sacrificer


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sac·ri·fice

 (săk′rə-fīs′)
n.
1.
a. The act of offering something to a deity in propitiation or homage, especially the ritual slaughter of an animal or a person.
b. A victim offered in this way.
2.
a. The act of giving up something highly valued for the sake of something else considered to have a greater value or claim: Social activism often involves tremendous sacrifice.
b. Something given up in this way.
3.
a. Relinquishment of something at less than its presumed value.
b. Something so relinquished.
c. A loss so sustained.
4. Baseball A sacrifice bunt or sacrifice fly.
v. sac·ri·ficed, sac·ri·fic·ing, sac·ri·fic·es
v.tr.
1. To offer as a sacrifice to a deity.
2. To give up (one thing) for another thing considered to be of greater value.
3. To sell or give away at a loss.
4. To kill (an animal) for purposes of scientific research or experimentation.
v.intr.
1. To offer a sacrifice: The Greek warriors sacrificed to their gods.
2. To make a sacrifice: parents sacrificing for their children.
3. Baseball To make a sacrifice bunt or sacrifice fly.

[Middle English, from Old French, from Latin sacrificium : sacer, sacred; see sacred + facere, to make; see dhē- in Indo-European roots.]

sac′ri·fic′er n.
ThesaurusAntonymsRelated WordsSynonymsLegend:
Noun1.sacrificer - a religious person who offers up a sacrifice
religious person - a person who manifests devotion to a deity
References in classic literature ?
Ye do not mean to slay, ye judges and sacrificers, until the animal hath bowed its head?
Likewise, the Latyayana Srautasutra (4.12.8), after instructing the sacrificer to give a milk cow and so forth to various priests, says that he should give to the Udgatr priests all of the above made into trivargas (sarve trivargah), that is, each gift is tripled and the gifts are thus made into sets of threes.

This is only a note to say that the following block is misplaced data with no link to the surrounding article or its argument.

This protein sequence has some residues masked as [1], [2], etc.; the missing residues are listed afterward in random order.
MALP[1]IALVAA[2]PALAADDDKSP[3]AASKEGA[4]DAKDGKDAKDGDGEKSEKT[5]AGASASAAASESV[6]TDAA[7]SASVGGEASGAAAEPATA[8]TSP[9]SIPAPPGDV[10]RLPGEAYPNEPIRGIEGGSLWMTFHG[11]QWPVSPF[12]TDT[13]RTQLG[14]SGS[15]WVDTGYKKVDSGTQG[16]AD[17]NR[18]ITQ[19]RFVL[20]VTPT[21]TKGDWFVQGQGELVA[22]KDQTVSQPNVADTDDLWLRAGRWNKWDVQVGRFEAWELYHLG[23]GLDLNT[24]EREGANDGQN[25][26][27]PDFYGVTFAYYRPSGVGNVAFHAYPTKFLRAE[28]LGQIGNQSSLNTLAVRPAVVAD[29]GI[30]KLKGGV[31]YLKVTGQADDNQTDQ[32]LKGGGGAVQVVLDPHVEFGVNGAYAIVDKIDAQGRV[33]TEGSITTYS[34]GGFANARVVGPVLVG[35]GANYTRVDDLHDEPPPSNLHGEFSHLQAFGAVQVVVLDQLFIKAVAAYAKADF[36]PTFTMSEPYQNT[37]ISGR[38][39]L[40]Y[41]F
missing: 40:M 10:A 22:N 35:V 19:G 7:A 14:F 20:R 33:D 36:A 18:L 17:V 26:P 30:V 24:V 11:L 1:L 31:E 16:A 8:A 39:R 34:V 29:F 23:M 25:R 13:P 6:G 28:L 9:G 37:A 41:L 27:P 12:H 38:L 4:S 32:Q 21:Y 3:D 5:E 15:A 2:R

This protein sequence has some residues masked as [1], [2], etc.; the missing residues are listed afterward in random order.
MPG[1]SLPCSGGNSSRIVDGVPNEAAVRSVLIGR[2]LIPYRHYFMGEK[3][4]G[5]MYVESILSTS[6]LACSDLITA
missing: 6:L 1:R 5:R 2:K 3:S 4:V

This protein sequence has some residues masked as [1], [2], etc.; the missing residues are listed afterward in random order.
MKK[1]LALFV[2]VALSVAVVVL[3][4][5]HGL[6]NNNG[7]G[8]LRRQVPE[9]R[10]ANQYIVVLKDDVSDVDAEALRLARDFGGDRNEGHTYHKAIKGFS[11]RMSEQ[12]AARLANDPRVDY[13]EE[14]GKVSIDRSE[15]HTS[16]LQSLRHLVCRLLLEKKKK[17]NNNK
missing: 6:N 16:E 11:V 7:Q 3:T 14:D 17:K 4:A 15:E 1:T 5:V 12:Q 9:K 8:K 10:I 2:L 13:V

(8 )He was a great sacrificer and from this was called Vegeir.
During these procedures, the sacrificer convenes the being by pronouncing its true name, orally signifying his desire to place the object under its protection.
Instead, they recast it as a combined ritual-military enterprise, with the prospective self-annihilator becoming "the willful agent of his own demise," simultaneously operating as "sacrificer, sacrifier, and victim" (p.
We have defined a "global" sacrifice as one by which a larger population is saved, and a "personal" sacrifice as one for a single person or smaller group (typically of personal relevance to the sacrificer, such as their friends or family).
The pictures suggest that the chin adornment would have been found associated with the central deity of the Tiawanaku and Huari iconography, in addition to the feline manifestation of the Sacrificer in Tiawanaku art (Figures 17a and 17b), in which the head of the feline bears a severed human limb in its headdress, in this case a human leg (7).
"It's my 'sinker sacrificer' when I get snagged in rocks," he says.
(47) Brutus wants to see himself as a "sacrificer," a "purger," rather than a "butcher"; Hamlin sees this language as recalling Hebrews 9-10.
For John, the prince can be both "the image of a divinity" and "the image of an executioner," both god and man, both the sacrificer and the victim.
Ideally, one is the sacrificed and the sacrificer at once, as there is always in the human being this necessity of suppressing himself while conserving himself.